Make something amazing.
The Fulton Undergraduate Research Initiative (FURI) is designed to enhance engineering and technical undergraduate curriculum by providing hands-on lab experience and thesis-based research.
Message from the directors
Access to research activities from students’ first semester is a core value of the Ira A. Fulton Schools of Engineering. Together with highly regarded faculty, first-year students through doctoral candidates collaborate on use-inspired research.
Students conducting research through the Fulton Undergraduate Research Initiative spend a semester conceptualizing an idea, developing a plan and investigating their research question. Through this work, they are developing innovative solutions to real-world challenges in data, education, energy, health, security and sustainability.
The program provides opportunities often only available to graduate students, including traveling to prestigious conferences and publishing their work in research journals.
Some of our researchers get extra funding through industry and alumni sponsors.
FURI advances students’ skills in innovation, independent thinking and problem-solving that will support their future pursuits and careers. High-level research also opens doors to additional opportunities for scholarships, internships and graduate research.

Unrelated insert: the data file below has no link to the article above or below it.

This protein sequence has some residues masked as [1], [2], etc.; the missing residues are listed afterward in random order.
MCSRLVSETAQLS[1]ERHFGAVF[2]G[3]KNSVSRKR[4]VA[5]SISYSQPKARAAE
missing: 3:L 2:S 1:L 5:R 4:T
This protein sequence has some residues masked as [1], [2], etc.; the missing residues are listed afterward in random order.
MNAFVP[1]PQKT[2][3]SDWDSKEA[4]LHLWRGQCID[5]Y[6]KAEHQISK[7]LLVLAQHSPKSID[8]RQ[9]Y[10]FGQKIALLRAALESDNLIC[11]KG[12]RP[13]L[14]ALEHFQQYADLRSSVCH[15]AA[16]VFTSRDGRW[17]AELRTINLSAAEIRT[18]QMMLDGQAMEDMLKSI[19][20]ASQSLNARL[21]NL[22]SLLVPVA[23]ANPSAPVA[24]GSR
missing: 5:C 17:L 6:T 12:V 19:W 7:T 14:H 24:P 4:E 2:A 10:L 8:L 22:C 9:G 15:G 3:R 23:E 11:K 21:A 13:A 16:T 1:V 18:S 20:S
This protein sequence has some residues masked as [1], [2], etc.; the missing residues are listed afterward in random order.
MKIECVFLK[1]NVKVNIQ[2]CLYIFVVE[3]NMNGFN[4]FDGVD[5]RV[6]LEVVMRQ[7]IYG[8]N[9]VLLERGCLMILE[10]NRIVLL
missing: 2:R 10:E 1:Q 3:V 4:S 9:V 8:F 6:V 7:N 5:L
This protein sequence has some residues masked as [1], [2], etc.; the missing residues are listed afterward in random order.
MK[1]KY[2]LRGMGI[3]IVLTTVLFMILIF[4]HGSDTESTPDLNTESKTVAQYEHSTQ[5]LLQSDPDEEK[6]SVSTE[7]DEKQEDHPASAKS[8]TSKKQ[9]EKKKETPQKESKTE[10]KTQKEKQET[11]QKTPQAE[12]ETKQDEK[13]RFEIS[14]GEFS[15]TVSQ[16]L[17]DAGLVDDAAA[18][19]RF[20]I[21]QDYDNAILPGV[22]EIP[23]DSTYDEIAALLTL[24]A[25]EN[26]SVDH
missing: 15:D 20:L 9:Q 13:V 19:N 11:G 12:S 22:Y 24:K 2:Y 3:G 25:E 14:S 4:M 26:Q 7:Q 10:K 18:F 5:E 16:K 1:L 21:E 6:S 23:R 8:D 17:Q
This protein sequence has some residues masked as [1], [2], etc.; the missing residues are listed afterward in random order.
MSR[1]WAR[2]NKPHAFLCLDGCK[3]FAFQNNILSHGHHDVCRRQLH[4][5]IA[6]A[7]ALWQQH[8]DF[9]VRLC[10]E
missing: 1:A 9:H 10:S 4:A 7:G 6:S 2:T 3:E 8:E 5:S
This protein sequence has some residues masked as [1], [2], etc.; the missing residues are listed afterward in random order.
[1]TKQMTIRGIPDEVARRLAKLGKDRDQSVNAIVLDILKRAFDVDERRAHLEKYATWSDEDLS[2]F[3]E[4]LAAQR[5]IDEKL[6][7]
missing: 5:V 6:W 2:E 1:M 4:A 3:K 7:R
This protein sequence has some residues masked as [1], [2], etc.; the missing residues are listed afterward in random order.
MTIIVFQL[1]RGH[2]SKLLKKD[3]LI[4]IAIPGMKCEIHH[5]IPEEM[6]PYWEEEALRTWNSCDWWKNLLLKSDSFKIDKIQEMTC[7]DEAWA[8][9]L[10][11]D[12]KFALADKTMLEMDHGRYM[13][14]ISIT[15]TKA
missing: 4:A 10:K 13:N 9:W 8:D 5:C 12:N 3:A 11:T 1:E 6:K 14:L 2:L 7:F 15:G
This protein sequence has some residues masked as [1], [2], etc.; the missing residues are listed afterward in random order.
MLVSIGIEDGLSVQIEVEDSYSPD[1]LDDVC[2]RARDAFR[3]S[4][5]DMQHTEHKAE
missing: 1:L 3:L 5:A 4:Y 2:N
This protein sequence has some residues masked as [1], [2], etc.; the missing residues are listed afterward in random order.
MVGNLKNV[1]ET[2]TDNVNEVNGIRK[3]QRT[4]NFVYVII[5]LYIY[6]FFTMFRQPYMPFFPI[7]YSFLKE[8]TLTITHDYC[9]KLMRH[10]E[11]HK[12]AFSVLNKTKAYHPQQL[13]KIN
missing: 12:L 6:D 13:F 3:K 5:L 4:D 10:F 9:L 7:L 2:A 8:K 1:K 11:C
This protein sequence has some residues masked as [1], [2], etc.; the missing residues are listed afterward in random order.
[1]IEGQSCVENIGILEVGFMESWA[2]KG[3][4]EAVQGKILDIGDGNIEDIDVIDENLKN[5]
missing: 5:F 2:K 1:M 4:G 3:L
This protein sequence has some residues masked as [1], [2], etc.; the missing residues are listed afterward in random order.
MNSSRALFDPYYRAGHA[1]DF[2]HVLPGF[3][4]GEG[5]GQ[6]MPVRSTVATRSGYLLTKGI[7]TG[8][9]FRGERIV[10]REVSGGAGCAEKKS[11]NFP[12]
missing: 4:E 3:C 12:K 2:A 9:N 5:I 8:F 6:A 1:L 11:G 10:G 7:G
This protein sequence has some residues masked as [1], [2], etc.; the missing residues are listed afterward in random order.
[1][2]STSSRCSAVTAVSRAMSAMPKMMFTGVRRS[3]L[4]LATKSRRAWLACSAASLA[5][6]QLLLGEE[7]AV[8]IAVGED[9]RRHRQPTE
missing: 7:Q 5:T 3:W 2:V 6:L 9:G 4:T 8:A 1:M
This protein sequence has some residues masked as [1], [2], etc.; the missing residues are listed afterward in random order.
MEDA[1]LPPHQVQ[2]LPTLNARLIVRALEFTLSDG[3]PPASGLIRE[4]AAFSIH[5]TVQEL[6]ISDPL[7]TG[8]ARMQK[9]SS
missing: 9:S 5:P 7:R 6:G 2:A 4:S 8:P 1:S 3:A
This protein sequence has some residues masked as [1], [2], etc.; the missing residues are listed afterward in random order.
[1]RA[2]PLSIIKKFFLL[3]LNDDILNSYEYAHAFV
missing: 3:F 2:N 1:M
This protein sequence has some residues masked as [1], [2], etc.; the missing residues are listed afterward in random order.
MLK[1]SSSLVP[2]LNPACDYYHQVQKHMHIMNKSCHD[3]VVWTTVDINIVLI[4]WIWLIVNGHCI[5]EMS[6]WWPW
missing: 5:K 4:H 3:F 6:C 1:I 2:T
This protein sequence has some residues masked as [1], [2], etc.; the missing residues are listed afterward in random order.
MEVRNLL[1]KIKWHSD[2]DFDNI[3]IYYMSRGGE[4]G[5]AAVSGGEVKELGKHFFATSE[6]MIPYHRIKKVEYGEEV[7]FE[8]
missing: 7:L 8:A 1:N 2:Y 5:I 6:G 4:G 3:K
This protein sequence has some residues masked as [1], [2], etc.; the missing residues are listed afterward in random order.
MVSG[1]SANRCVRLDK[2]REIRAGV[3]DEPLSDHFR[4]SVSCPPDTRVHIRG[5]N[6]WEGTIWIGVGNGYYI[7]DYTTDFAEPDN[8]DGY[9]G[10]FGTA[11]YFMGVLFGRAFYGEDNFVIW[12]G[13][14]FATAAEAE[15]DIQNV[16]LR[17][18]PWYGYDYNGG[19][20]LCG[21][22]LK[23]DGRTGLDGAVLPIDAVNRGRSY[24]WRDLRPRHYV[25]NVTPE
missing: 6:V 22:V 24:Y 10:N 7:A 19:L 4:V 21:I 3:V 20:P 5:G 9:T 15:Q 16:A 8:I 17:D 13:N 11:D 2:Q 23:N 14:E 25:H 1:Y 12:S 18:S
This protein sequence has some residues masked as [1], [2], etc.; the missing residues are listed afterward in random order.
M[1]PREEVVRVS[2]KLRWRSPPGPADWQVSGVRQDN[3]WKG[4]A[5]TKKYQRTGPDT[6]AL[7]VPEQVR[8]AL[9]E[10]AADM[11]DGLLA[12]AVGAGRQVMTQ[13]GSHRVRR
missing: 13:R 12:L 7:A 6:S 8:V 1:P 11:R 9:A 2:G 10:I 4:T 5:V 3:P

Many FURI students have gone on to apply their unique experience to work in industry, as well as graduate studies in engineering, medicine, law and other disciplines.
We are proud of what our students have accomplished and we’re excited to share their work with you.
Made possible by our biggest fan.
In 2003, Ira A. Fulton, founder and CEO of Arizona-based Fulton Homes, established an endowment of $50 million in support of ASU’s College of Engineering and Applied Sciences.
His investment served as a catalyst, enabling the development of a dynamic portfolio of strategic initiatives that benefit our students and faculty and the communities where they live and work.
Launched in 2005, FURI is one of the most visible and vibrant ways Mr. Fulton’s investment is expanding opportunities for Fulton Schools students. Throughout the years, he has remained an active supporter and regular presence of the program and the school that bears his name.
Where are they now?
Each semester we invite FURI alumni to share where they are now as they embark on their careers or the pursuit of advanced degrees. They also look back on how FURI helped them build valuable skills, learn about themselves and succeed in their current endeavors. In Spring and Fall 2022, 111 FURI alumni responded to our survey.
of FURI alumni
of FURI alumni
in the US
of FURI alumni
around the world
…working exciting careers
Mertay Dayanc is a software engineer at Google. His advice to students: “Always stay curious and take advantage of the FURI program to widen your vision with ASU faculty and many other resources.”
Nurulhaq Hasan is a control systems lead at Amazon in Glendale, Arizona.
Daniel Kosednar is a conceptual design engineer at Lockheed Martin Advanced Development Programs.